If your mother died without a Will the intestate laws would apply. Under the intestate laws of Pennsylvania, the estate would be equally distributed to her children if she was not married at the time of her death. Since she did not have a Will, there would not be an executor. Someone would have to be appointed as the administrator of the estate to facilitate proper distribution of the estate. This would start with opening up the estate with the Register of Wills. If your siblings are not...
Additional information is needed to answer your specific question. However, if this is set up as a joint account then the death of one joint owner will not freeze the account. The joint owner receives the assets subject
to inheritance generally on 50 percent unless ownership interest is
determined to be otherwise or a "convenience account" based upon the
facts. Note that the Power of Attorney
terminates upon death and is no longer valid. If there is not a Will then an administrator of...
As noted by my colleague, it will depend upon your Will. What is your intent? The Will may provide that it would go to his children. You nay want otherwise. You need to check the terms of your Will and have changes made if necessary.
There are a number of complexities involved in setting up an irrevocable trust. Your father's intent has to be determined and his overall estate needs to be evaluated since he would no longer have control over assets placed in the irrevocable trust. An experienced estate planning attorney would be needed in this situation. Do it yourself plans would cause more problems than you may anticipate. Though you can avoid inheritance taxes with an correctly implemented irrevocable trust, you have...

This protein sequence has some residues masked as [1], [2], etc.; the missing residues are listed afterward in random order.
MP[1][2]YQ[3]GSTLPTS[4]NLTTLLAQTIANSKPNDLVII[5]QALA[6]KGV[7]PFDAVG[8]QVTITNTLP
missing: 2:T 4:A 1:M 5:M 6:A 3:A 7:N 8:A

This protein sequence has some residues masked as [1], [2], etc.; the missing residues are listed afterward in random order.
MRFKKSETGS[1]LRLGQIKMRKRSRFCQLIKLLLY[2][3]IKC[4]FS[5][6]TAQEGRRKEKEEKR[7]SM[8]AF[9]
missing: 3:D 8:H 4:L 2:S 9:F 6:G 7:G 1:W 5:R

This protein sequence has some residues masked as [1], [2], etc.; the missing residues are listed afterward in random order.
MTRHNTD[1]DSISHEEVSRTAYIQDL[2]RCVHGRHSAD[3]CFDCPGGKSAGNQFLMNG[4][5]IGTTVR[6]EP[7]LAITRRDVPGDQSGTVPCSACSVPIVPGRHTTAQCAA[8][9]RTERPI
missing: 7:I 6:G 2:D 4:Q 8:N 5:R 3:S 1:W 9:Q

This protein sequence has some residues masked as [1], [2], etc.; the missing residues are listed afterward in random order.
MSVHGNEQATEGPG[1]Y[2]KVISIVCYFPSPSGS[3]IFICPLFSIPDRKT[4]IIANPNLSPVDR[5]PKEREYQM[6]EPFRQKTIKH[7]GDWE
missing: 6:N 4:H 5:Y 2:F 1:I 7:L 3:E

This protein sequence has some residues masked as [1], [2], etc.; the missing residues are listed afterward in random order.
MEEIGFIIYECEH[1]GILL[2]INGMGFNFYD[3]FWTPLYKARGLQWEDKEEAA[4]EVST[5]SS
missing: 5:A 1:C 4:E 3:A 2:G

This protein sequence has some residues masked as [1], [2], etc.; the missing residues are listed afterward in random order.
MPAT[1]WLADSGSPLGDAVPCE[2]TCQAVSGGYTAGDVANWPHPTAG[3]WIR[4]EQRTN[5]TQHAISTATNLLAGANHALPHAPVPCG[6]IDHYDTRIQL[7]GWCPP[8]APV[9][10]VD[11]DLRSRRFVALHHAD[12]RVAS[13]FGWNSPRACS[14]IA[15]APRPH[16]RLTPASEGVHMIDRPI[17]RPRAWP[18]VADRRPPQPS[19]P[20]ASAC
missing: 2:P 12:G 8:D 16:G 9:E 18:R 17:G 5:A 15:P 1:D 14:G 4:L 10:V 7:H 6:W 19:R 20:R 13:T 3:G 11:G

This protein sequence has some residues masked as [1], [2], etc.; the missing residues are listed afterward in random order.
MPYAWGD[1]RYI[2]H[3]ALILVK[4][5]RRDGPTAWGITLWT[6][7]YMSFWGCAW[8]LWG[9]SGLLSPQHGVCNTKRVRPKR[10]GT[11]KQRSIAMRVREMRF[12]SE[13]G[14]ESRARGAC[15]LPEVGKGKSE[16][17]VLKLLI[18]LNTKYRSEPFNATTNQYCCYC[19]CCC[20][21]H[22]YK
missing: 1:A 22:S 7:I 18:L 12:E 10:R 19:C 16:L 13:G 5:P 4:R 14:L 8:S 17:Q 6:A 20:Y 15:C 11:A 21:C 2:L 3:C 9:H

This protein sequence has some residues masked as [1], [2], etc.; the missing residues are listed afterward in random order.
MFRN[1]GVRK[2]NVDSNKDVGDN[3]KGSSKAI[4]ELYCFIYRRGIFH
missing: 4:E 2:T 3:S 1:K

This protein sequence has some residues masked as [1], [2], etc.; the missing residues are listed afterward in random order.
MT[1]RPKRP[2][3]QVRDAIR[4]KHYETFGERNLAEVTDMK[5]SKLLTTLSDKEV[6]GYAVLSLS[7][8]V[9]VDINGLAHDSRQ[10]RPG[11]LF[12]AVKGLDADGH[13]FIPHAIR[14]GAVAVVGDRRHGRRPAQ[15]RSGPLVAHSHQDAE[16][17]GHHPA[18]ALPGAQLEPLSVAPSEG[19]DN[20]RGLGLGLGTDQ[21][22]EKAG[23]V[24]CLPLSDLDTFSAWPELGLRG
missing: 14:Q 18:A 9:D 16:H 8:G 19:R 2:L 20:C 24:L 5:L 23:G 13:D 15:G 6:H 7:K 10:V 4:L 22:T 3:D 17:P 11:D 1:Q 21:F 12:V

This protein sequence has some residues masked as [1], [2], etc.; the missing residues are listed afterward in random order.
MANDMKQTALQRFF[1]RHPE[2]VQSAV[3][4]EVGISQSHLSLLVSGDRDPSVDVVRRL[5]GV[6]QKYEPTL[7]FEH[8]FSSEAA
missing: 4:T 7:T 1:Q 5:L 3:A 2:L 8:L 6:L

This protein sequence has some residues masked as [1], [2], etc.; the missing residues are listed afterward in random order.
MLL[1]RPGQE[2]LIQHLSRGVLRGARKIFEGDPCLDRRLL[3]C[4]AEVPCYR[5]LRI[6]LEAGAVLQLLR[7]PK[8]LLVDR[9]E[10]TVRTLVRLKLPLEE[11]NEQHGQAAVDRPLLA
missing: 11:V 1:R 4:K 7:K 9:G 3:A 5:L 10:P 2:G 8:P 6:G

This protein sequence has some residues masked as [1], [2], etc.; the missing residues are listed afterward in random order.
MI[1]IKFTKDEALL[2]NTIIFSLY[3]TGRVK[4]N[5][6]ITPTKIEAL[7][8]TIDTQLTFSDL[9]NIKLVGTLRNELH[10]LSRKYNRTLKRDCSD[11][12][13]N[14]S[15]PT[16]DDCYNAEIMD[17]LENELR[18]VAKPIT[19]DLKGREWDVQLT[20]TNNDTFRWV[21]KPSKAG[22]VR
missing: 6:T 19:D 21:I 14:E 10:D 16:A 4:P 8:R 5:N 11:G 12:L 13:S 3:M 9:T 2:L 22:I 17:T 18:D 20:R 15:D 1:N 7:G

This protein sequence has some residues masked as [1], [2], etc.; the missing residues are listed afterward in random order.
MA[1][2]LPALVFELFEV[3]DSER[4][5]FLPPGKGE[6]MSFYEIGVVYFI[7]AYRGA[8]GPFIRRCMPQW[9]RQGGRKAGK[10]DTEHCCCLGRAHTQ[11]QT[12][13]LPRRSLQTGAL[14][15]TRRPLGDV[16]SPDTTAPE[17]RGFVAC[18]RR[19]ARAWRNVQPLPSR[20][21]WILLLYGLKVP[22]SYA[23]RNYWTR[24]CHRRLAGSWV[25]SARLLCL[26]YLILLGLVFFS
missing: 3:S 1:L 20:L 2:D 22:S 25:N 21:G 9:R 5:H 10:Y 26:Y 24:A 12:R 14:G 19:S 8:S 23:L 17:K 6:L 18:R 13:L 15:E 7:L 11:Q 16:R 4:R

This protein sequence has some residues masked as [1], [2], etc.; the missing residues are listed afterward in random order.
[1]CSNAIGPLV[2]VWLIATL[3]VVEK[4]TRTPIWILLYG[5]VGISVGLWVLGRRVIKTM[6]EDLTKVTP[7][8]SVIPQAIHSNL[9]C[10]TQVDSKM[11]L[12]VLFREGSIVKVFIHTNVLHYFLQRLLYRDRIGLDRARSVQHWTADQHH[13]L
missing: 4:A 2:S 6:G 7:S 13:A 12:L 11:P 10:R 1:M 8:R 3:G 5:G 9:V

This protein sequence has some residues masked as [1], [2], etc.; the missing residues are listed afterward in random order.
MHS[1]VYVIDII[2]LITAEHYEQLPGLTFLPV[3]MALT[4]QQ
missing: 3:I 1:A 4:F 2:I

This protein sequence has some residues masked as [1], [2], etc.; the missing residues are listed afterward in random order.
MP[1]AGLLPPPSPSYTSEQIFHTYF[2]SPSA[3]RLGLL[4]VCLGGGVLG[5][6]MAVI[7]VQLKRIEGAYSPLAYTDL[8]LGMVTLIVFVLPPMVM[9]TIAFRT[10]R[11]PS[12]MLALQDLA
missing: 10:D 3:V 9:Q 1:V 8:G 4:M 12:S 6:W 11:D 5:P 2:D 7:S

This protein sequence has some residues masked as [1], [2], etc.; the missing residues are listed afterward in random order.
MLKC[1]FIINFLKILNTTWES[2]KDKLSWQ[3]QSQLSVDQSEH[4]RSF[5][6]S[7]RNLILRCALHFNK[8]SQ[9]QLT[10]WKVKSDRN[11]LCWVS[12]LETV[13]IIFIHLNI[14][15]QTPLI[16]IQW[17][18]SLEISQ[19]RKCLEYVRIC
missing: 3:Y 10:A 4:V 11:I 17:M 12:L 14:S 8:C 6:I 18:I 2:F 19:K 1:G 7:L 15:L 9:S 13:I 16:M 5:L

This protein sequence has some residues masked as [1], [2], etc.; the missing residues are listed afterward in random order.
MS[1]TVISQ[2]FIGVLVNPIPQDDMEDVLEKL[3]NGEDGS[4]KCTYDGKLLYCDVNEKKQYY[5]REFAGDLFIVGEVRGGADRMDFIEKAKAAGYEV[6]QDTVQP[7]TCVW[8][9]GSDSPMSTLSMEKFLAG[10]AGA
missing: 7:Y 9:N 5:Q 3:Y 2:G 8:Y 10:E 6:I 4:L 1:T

Your husband's cousin has to be concious to grant a Power of Attorney. If the cousin does not regain his capacity to execute a Power of Attorney then the court has to be involved. Your husband would be requesting guardianship to handle his cousin's affairs. Your husband will need the assistance of an attorney to proceed. He does not want to delay this process because there are a number of financial affairs that must be timely addressed.
You have advised that the Will divide the estate equally between 3 of you and I presume the other 2 are your siblings. In order to transfer the deed to the 3 of you, the Will would have to be probated. Depending upon how the Will reads, you can hold the property as Tenants in Common with everyon having a 1/3 interest or Joint Tenants with rights of survivorship with the property passing on to the survivor(s). You do not want to leave assets in the name of the decedent. Though not required,...
Generally, the Will provides whether the estate pays taxes. When there is no Will, the payment of taxes can (and apparently in your situation) becomes an issue. When the inheritance tax return is done, the preparer indicates whether the beneficiaries are responsible for the taxes. However, the estate can not be closed until the tax obligations have been satisfied. You may want to obtain the assistance of probate counsel to help reach an agreement that would be satisfactory to you.
As part of administering the estate, the Executor is required to provide an accounting of the estate. If family settlement agreement or informal accounting can not be agreed upon among the beneficiaries, then a formal accounting must be submitted to the court to close out the estate. This would include the expenses, income, distribution of assets and estate inventory. The inheritance taxes must also be paid.
You should seek further legal guidance from probate counsel.
The renunciation is required. Your sister can either got to the Register of Wills with you when seek appointment or you can have her renunciation with you. The renunciation would have to be signed and notarized if you bring it with you.
You may want to obtain a probate attorney to assist you through the process if you have further concerns.